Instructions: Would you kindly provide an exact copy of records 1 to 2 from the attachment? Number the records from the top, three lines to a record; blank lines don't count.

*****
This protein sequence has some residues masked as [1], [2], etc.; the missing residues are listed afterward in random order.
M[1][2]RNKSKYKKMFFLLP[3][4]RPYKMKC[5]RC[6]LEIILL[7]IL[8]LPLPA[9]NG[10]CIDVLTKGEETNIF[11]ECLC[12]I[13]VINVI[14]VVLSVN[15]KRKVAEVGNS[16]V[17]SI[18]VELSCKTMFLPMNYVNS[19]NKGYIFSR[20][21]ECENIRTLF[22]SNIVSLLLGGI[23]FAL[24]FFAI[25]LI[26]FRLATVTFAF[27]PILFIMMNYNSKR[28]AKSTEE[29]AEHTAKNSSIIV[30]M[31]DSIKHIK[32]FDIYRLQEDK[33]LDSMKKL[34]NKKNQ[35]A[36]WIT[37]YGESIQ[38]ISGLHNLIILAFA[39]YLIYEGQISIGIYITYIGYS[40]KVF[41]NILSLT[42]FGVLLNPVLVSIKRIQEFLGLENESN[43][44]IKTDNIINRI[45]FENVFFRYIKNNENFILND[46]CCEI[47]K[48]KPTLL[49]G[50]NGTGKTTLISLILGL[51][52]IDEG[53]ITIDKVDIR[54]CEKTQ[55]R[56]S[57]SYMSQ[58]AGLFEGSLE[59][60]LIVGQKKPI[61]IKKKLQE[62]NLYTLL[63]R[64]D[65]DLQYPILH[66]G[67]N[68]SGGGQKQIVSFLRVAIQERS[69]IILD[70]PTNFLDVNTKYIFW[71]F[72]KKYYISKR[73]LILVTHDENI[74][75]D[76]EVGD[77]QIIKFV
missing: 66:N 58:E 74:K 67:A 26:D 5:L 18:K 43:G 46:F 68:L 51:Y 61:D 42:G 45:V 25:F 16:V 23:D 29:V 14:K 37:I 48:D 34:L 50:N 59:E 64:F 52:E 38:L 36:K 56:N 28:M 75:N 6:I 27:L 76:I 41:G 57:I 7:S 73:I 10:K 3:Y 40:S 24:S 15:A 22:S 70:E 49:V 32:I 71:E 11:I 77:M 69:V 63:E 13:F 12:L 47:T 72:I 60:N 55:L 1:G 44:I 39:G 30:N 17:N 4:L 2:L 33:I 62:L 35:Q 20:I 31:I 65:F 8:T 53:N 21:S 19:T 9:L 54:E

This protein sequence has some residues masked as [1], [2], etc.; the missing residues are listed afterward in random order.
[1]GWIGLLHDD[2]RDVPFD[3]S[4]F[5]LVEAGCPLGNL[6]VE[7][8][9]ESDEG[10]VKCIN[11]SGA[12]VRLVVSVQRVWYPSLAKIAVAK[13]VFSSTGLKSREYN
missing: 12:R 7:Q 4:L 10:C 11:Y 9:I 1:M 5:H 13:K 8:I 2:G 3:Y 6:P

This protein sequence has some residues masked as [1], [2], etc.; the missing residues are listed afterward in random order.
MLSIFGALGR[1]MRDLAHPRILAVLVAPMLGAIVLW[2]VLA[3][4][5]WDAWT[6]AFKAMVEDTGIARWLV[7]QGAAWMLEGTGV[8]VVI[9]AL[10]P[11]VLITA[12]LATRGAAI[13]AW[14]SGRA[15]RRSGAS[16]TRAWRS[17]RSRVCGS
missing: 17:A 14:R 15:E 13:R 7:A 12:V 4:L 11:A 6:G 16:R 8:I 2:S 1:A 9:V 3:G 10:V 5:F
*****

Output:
This protein sequence has some residues masked as [1], [2], etc.; the missing residues are listed afterward in random order.
M[1][2]RNKSKYKKMFFLLP[3][4]RPYKMKC[5]RC[6]LEIILL[7]IL[8]LPLPA[9]NG[10]CIDVLTKGEETNIF[11]ECLC[12]I[13]VINVI[14]VVLSVN[15]KRKVAEVGNS[16]V[17]SI[18]VELSCKTMFLPMNYVNS[19]NKGYIFSR[20][21]ECENIRTLF[22]SNIVSLLLGGI[23]FAL[24]FFAI[25]LI[26]FRLATVTFAF[27]PILFIMMNYNSKR[28]AKSTEE[29]AEHTAKNSSIIV[30]M[31]DSIKHIK[32]FDIYRLQEDK[33]LDSMKKL[34]NKKNQ[35]A[36]WIT[37]YGESIQ[38]ISGLHNLIILAFA[39]YLIYEGQISIGIYITYIGYS[40]KVF[41]NILSLT[42]FGVLLNPVLVSIKRIQEFLGLENESN[43][44]IKTDNIINRI[45]FENVFFRYIKNNENFILND[46]CCEI[47]K[48]KPTLL[49]G[50]NGTGKTTLISLILGL[51][52]IDEG[53]ITIDKVDIR[54]CEKTQ[55]R[56]S[57]SYMSQ[58]AGLFEGSLE[59][60]LIVGQKKPI[61]IKKKLQE[62]NLYTLL[63]R[64]D[65]DLQYPILH[66]G[67]N[68]SGGGQKQIVSFLRVAIQERS[69]IILD[70]PTNFLDVNTKYIFW[71]F[72]KKYYISKR[73]LILVTHDENI[74][75]D[76]EVGD[77]QIIKFV
missing: 66:N 58:E 74:K 67:A 26:D 5:L 18:K 43:G 46:F 68:L 51:Y 61:D 42:G 45:V 25:F 16:V 23:D 29:V 14:K 37:I 48:D 34:L 50:N 59:E 64:F 52:E 38:L 36:K 56:N 28:M 75:N 6:I 27:L 76:I 41:G 57:I 7:S 73:I 10:K 3:Y 40:S 24:S 15:A 22:S 70:E 49:V 32:I 71:E 11:I 77:M 69:V 63:E 13:F 12:L 47:T 72:I 60:N 55:L 1:G 44:I 39:G 30:N 17:N 4:L 2:L 33:I 62:L 35:Q 20:I 31:I 65:F 8:T 53:N 21:S 19:T 9:L 54:E

This protein sequence has some residues masked as [1], [2], etc.; the missing residues are listed afterward in random order.
[1]GWIGLLHDD[2]RDVPFD[3]S[4]F[5]LVEAGCPLGNL[6]VE[7][8][9]ESDEG[10]VKCIN[11]SGA[12]VRLVVSVQRVWYPSLAKIAVAK[13]VFSSTGLKSREYN
missing: 12:R 7:Q 4:L 10:C 11:Y 9:I 1:M 5:H 13:K 8:I 2:G 3:Y 6:P